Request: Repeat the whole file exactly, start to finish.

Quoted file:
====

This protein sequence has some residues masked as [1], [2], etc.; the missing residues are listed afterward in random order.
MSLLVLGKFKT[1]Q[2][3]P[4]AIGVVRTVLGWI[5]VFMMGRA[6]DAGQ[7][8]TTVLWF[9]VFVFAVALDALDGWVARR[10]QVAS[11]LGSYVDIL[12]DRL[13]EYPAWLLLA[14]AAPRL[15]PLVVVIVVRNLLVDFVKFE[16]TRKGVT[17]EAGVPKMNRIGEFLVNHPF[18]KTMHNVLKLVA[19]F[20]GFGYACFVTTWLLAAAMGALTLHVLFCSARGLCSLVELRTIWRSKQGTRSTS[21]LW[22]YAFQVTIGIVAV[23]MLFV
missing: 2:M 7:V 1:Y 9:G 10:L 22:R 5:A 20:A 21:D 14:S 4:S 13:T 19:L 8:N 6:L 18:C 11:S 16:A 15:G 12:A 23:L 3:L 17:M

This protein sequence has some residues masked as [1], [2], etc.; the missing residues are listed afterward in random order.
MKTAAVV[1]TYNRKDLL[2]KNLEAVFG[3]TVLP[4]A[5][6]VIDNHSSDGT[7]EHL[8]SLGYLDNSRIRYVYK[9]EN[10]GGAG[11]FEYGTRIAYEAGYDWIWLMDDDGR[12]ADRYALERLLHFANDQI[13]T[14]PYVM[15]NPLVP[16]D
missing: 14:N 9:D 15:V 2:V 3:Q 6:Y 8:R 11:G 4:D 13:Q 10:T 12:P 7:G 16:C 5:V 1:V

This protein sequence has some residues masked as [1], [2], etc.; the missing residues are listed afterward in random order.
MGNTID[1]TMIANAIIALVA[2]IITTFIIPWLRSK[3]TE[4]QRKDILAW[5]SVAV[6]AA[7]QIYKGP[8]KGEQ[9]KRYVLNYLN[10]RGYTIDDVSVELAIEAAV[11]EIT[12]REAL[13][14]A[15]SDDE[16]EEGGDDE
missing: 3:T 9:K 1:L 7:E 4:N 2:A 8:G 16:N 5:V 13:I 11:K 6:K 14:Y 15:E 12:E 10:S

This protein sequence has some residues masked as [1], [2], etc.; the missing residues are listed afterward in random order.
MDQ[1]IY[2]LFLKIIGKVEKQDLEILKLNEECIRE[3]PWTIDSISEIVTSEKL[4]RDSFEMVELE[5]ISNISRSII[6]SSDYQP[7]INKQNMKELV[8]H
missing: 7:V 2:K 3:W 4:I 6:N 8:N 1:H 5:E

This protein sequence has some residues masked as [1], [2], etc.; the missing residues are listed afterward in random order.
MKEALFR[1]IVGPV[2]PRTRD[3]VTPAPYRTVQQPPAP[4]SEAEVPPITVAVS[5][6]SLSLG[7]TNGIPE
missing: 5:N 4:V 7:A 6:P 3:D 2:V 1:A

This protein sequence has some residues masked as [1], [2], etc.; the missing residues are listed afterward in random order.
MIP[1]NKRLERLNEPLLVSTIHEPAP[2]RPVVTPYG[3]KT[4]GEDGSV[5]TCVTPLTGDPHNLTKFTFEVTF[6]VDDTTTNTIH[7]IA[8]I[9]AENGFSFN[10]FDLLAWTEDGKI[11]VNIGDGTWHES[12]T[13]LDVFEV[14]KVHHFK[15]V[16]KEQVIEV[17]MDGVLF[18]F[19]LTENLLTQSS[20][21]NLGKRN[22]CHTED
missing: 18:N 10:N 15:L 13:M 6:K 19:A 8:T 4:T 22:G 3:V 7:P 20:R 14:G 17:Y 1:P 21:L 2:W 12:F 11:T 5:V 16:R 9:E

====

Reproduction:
This protein sequence has some residues masked as [1], [2], etc.; the missing residues are listed afterward in random order.
MSLLVLGKFKT[1]Q[2][3]P[4]AIGVVRTVLGWI[5]VFMMGRA[6]DAGQ[7][8]TTVLWF[9]VFVFAVALDALDGWVARR[10]QVAS[11]LGSYVDIL[12]DRL[13]EYPAWLLLA[14]AAPRL[15]PLVVVIVVRNLLVDFVKFE[16]TRKGVT[17]EAGVPKMNRIGEFLVNHPF[18]KTMHNVLKLVA[19]F[20]GFGYACFVTTWLLAAAMGALTLHVLFCSARGLCSLVELRTIWRSKQGTRSTS[21]LW[22]YAFQVTIGIVAV[23]MLFV
missing: 2:M 7:V 1:Y 9:G 10:L 22:R 5:A 20:A 21:D 14:S 4:S 13:T 19:L 8:N 6:L 18:C 11:S 16:A 15:G 12:A 23:L 3:L 17:M

This protein sequence has some residues masked as [1], [2], etc.; the missing residues are listed afterward in random order.
MKTAAVV[1]TYNRKDLL[2]KNLEAVFG[3]TVLP[4]A[5][6]VIDNHSSDGT[7]EHL[8]SLGYLDNSRIRYVYK[9]EN[10]GGAG[11]FEYGTRIAYEAGYDWIWLMDDDGR[12]ADRYALERLLHFANDQI[13]T[14]PYVM[15]NPLVP[16]D
missing: 14:N 9:D 15:V 2:V 3:Q 6:Y 8:R 11:G 4:D 13:Q 10:T 12:P 7:G 16:C 5:V 1:V

This protein sequence has some residues masked as [1], [2], etc.; the missing residues are listed afterward in random order.
MGNTID[1]TMIANAIIALVA[2]IITTFIIPWLRSK[3]TE[4]QRKDILAW[5]SVAV[6]AA[7]QIYKGP[8]KGEQ[9]KRYVLNYLN[10]RGYTIDDVSVELAIEAAV[11]EIT[12]REAL[13][14]A[15]SDDE[16]EEGGDDE
missing: 3:T 9:K 1:L 7:E 4:N 2:A 8:G 16:N 5:V 13:I 11:K 6:K 14:Y 15:E 12:E 10:S

This protein sequence has some residues masked as [1], [2], etc.; the missing residues are listed afterward in random order.
MDQ[1]IY[2]LFLKIIGKVEKQDLEILKLNEECIRE[3]PWTIDSISEIVTSEKL[4]RDSFEMVELE[5]ISNISRSII[6]SSDYQP[7]INKQNMKELV[8]H
missing: 7:V 2:K 3:W 4:I 6:N 8:N 1:H 5:E

This protein sequence has some residues masked as [1], [2], etc.; the missing residues are listed afterward in random order.
MKEALFR[1]IVGPV[2]PRTRD[3]VTPAPYRTVQQPPAP[4]SEAEVPPITVAVS[5][6]SLSLG[7]TNGIPE
missing: 5:N 4:V 7:A 6:P 3:D 2:V 1:A

This protein sequence has some residues masked as [1], [2], etc.; the missing residues are listed afterward in random order.
MIP[1]NKRLERLNEPLLVSTIHEPAP[2]RPVVTPYG[3]KT[4]GEDGSV[5]TCVTPLTGDPHNLTKFTFEVTF[6]VDDTTTNTIH[7]IA[8]I[9]AENGFSFN[10]FDLLAWTEDGKI[11]VNIGDGTWHES[12]T[13]LDVFEV[14]KVHHFK[15]V[16]KEQVIEV[17]MDGVLF[18]F[19]LTENLLTQSS[20][21]NLGKRN[22]CHTED
missing: 18:N 10:N 15:L 13:M 6:K 19:A 8:T 4:T 22:G 3:V 7:P 20:R 14:G 17:Y 1:P 21:L 2:W 12:F 11:T 5:V 16:R 9:E